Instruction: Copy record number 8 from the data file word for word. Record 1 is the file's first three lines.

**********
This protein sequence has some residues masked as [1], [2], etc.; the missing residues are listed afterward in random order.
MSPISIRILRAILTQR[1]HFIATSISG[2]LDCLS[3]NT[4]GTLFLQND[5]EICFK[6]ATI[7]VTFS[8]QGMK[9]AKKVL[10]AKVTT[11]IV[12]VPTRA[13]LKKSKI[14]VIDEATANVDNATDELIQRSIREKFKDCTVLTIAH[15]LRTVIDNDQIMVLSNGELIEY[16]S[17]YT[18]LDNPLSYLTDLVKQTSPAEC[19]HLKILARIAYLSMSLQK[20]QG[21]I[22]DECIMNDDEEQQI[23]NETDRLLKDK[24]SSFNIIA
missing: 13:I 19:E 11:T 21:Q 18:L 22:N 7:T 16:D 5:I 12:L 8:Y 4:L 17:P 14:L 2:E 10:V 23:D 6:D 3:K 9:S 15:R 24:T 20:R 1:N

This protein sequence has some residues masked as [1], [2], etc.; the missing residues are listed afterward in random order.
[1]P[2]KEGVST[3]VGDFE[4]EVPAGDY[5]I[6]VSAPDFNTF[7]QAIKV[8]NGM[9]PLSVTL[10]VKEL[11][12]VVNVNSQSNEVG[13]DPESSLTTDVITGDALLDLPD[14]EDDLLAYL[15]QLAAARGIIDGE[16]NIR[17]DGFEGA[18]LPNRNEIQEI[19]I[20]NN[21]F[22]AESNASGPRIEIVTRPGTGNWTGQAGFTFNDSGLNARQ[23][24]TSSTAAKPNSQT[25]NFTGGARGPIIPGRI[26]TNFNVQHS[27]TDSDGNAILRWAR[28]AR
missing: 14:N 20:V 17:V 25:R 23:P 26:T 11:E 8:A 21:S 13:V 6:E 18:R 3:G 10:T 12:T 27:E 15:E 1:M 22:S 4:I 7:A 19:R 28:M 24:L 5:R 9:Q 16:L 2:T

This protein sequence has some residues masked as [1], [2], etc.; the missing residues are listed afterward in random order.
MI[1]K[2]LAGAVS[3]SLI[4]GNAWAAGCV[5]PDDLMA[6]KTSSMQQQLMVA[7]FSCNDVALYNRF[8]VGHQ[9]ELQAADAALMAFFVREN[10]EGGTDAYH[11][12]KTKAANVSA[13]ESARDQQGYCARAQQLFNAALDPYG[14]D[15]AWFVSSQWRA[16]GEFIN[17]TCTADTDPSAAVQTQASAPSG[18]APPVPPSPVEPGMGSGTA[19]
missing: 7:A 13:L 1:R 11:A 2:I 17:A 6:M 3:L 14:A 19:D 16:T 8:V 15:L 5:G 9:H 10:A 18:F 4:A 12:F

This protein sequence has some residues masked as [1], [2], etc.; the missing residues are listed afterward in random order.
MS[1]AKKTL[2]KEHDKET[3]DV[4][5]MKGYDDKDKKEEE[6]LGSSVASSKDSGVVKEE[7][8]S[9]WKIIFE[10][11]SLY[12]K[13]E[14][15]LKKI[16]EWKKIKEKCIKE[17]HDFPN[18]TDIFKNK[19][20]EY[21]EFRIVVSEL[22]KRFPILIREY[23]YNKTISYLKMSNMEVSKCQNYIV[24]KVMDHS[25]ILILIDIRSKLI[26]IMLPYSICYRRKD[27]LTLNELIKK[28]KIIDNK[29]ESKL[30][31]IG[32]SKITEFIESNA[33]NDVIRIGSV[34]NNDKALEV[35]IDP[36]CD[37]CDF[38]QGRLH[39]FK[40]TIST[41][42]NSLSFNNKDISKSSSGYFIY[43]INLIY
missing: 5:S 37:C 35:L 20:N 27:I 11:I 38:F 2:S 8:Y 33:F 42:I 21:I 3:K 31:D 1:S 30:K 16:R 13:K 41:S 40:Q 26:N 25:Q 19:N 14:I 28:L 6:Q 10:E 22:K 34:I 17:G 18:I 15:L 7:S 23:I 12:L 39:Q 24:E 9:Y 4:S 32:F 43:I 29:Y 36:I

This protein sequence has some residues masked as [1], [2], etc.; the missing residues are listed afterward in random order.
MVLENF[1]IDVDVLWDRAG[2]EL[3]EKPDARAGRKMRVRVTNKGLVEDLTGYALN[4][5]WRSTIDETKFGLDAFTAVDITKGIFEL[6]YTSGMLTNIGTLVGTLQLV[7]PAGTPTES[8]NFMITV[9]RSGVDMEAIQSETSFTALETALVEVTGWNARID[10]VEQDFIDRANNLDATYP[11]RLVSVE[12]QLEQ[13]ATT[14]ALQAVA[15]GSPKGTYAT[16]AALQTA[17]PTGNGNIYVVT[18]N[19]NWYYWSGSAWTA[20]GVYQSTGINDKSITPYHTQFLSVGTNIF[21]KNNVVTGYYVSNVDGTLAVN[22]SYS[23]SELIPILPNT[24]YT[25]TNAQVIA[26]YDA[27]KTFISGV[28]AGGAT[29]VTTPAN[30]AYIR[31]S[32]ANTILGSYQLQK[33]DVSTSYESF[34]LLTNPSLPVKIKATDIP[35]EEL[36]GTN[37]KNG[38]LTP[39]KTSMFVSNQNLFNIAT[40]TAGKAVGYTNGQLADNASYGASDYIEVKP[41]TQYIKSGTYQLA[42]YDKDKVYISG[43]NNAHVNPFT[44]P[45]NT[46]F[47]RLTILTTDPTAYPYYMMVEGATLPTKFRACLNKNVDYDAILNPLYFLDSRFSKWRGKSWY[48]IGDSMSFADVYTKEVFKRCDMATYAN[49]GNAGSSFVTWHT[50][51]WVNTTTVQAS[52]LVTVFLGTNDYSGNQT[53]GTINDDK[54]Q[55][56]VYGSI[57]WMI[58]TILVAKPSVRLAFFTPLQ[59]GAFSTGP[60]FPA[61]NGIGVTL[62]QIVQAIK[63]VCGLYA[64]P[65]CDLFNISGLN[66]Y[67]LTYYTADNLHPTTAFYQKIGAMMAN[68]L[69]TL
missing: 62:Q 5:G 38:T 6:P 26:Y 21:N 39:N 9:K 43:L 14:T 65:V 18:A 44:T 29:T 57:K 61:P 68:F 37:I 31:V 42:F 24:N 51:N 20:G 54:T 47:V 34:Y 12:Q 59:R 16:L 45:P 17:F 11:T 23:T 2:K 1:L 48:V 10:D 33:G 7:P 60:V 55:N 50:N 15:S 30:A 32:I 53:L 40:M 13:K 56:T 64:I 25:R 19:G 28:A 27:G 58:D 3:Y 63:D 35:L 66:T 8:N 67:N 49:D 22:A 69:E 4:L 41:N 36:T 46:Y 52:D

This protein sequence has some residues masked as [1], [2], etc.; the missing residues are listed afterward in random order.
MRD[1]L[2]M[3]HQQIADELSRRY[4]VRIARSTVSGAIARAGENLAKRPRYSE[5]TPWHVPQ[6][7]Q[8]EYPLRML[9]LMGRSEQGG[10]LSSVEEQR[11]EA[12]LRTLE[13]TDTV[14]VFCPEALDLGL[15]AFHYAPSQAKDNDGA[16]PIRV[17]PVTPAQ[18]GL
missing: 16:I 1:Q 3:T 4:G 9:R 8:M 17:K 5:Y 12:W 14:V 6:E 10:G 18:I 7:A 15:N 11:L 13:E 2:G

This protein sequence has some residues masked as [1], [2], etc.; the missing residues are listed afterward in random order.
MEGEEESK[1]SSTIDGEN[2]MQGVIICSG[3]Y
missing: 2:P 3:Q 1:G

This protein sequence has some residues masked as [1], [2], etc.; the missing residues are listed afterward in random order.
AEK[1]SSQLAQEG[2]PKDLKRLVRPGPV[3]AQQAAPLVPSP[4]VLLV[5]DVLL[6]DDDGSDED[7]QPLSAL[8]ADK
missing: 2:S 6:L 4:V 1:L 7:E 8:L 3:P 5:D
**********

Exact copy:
This protein sequence has some residues masked as [1], [2], etc.; the missing residues are listed afterward in random order.
AEK[1]SSQLAQEG[2]PKDLKRLVRPGPV[3]AQQAAPLVPSP[4]VLLV[5]DVLL[6]DDDGSDED[7]QPLSAL[8]ADK
missing: 2:S 6:L 4:V 1:L 7:E 8:L 3:P 5:D